Ever-louder rumblings north of the border should not be dismissed as another Canadian nonevent. Potentially, they portend much greater consequences for American interests than many nationalist breakups around the world. Canada's dilemma, typically put, is the separation of Quebec. At least since the abortive rebellions of 1837-38, Quebecers seemingly have been revolting against Canada. The question has always been, "Will Quebec separate?" After a recent referendum in Quebec almost answered yes, Canadians have begun to ask other questions in more heated tones, such as, "Should Quebec be partitioned?" "For other Francophones and the rest of us," wrote Diane Francis, editor of The Financial Post, "[partition of Quebec] would rid this country of troublemakers who do not value Canada or its citizenship and who play fast and loose with the rule of law and minority rights." Quebecers, for their part, call partition dangerous, nonviable, undemocratic, and contrary to law. They regard it as a precedent that would threaten the geopolitical balance in North America. So the tensions increase.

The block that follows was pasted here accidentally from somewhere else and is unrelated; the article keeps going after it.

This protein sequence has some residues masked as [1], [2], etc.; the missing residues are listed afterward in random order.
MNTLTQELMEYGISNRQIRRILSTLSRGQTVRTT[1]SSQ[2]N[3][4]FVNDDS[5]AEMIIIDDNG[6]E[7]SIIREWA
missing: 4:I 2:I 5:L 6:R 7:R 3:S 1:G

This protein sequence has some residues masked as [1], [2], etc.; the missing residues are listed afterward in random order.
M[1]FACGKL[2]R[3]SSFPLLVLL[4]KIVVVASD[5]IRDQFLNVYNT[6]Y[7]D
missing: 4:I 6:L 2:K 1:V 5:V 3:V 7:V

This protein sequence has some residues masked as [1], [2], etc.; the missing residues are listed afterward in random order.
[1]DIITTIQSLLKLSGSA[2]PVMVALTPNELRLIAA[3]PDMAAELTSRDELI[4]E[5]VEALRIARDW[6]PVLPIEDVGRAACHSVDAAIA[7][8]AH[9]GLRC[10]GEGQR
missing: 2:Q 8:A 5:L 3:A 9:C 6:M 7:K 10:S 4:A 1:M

From the perspective of the United States, the right question is: What would follow separation? This deeper question contemplates a Canada that may not only split into two parts -- Quebec and the rest of Canada -- but that may continue to fragment. This view of the problem is much broader, and it holds consequences in political, economic, and security terms that immediately draw the United States into a far more dramatic set of developments. Continuing fragmentation potentially involves powers outside North America in special treaties and coalitions. What starts as simple secession, or breakup, could end in a complex process of redefining the entire Canadian polity, rooted in nationalist stresses that turn out not to be restricted to former communist states and poor Third World countries but to affect all multiethnic states in
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